Climate Innovation District.
Leeds-based developer Citu approached White Arkitekter to regenerate part of the centrally located brownfield site Leeds South Bank into a low carbon district. The ‘Climate Innovation District’ incorporates 516 new low carbon homes alongside manufacturing, education, leisure, offices and climate resilient public realm.
With an ambition to accelerate the transition towards zero carbon cities, this scheme will forge a powerful collaboration with local and international partners to deliver an exemplar model of how to economically build zero carbon neighbourhoods that also provide healthier, smarter and better connected places and cities.
White proposed a masterplan that transforms the industrial environment into a walkable, healthy, family friendly environment underpinned by good design and great places. The proposal for the Climate Innovation District is characterised by dense, multi-functional and resource-efficient developments in an urban environment with an integrated green infrastructure and proximity to the surrounding nature. The mixed-use, safe urban district has integrated activities, services, accessible healthcare and schools, plus a diverse range of vibrant urban spaces open to everyone. Citu and White share the belief that this approach to design is central to any sustainable urban solution.
Addressing climate change
A successful and sustainable local neighbourhood is a product of the distances people have to walk to access daily facilities. As such, transportation is interpreted as mobility at the Climate Innovation District, making non-motorised movement the priority. The masterplan has a distinctive urban design, allowing for a pedestrian and bicycle-friendly street environment; all needs are in reach by bike or by foot.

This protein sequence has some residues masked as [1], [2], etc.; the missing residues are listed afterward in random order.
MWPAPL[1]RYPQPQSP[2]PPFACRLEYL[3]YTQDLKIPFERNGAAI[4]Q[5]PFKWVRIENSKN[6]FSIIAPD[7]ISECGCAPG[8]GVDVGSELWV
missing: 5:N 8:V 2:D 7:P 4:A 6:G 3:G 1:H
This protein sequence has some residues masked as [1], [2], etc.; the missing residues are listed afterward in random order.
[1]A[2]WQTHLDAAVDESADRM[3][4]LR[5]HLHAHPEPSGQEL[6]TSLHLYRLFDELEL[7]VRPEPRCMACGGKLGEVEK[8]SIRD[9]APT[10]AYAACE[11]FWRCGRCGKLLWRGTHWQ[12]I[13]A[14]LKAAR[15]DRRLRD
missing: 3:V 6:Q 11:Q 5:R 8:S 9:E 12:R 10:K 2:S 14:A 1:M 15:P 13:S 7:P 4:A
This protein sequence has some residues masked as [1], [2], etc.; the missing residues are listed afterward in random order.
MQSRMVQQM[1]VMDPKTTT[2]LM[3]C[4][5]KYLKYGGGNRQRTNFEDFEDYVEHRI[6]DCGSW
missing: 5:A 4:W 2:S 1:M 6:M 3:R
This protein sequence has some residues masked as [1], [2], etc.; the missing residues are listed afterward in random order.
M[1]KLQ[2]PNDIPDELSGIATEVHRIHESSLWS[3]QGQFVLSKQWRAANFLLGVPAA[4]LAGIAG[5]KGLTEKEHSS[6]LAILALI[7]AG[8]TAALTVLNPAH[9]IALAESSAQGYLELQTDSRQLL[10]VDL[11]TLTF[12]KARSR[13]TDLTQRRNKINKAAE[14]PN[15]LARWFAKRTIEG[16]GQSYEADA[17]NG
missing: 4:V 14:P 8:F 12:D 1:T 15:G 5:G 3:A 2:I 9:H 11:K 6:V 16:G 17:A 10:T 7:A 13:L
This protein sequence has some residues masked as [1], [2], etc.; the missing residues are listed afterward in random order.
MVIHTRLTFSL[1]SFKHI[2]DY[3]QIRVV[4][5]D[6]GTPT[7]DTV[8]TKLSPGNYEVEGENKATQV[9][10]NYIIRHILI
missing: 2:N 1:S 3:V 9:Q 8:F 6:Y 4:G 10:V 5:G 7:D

The goal is to embrace natural resources. The sun’s natural energy will be used through daylight, passive solar gain, photovoltaic (PV) modules and active solar panels. High levels of natural light penetration within this tight urban fabric is achieved by optimising the solar potential of the site by orientating buildings broadly to the south.
Green space is associated with a decrease in health complaints and additional indirect benefits: it encourages social interaction and integration, provides space for physical activity and play, improves air quality and reduces urban heat island effects. As such, the Climate Innovation District is designed to ensure that residents are never far from a green space.
As the name of the district suggests, the development aims to address climate change through innovative and exemplar innovation. Unique for the project – and a first in the UK – is the on-site manufacturing facility Citu Works, which will manufacture the timber frame housing system for the district’s 516 Passive House homes.
Citu embraces the notion that a creative place and working environment helps stimulate minds and inspires innovation and introduces a unique working environment to their design and sales teams. The new headquarters ‘Citu Works’, housed in a White-designed extension to the existing timber frame factory building, adapts to the users, creating a positive and proactive workspace that is part of an employee’s life. The office will be an open window to creativity and the approach Citu uses to deliver projects.
Low carbon homes
In addition to Citu Works, a cross-office team at White developed the design for 320 houses and apartments in the district. The designs have a modern feel, yet fit into the local surroundings with ease, much with the help of beautiful landscaping that softens the area’s industrial past. The timber frames for the homes will be manufactured in Citu Works. To ensure low carbon emissions throughout the buildings’ lifecycle, an interdisciplinary work process informed modelling and calculations of thermal performance of the buildings at early design stages interpreting the BIM model.
Leeds Climate Innovation District is a city district with a strong identity that is clearly defined in the urban environment. Once home to iron, steel and chemical works, the area is now developing into a community based on Scandinavian urban densities and a high standard of environmental performance. The approach to sustainable building design and production will support the area’s identity and popularity, providing an inspirational approach to development for Leeds and the UK.
Climate Innovation District
- Client: Citu
- Project Start/End: 2016-2022
- Apartments / Rooms: 320
- Cost: £125 million
- City: Leeds
- Photographer/Illustrator: White
- Geoff Denton
- Keith Boxer
- Mehdi Bahrami
- Linda Thiel
- Lukas Thiel
- Sara Yllner
- Freya Tigerschiöld
- Alexandra Holman
- Joel Jouannet
- Rickard Nygren
- Sarah Dahman Meyersson
- Maha Shalaby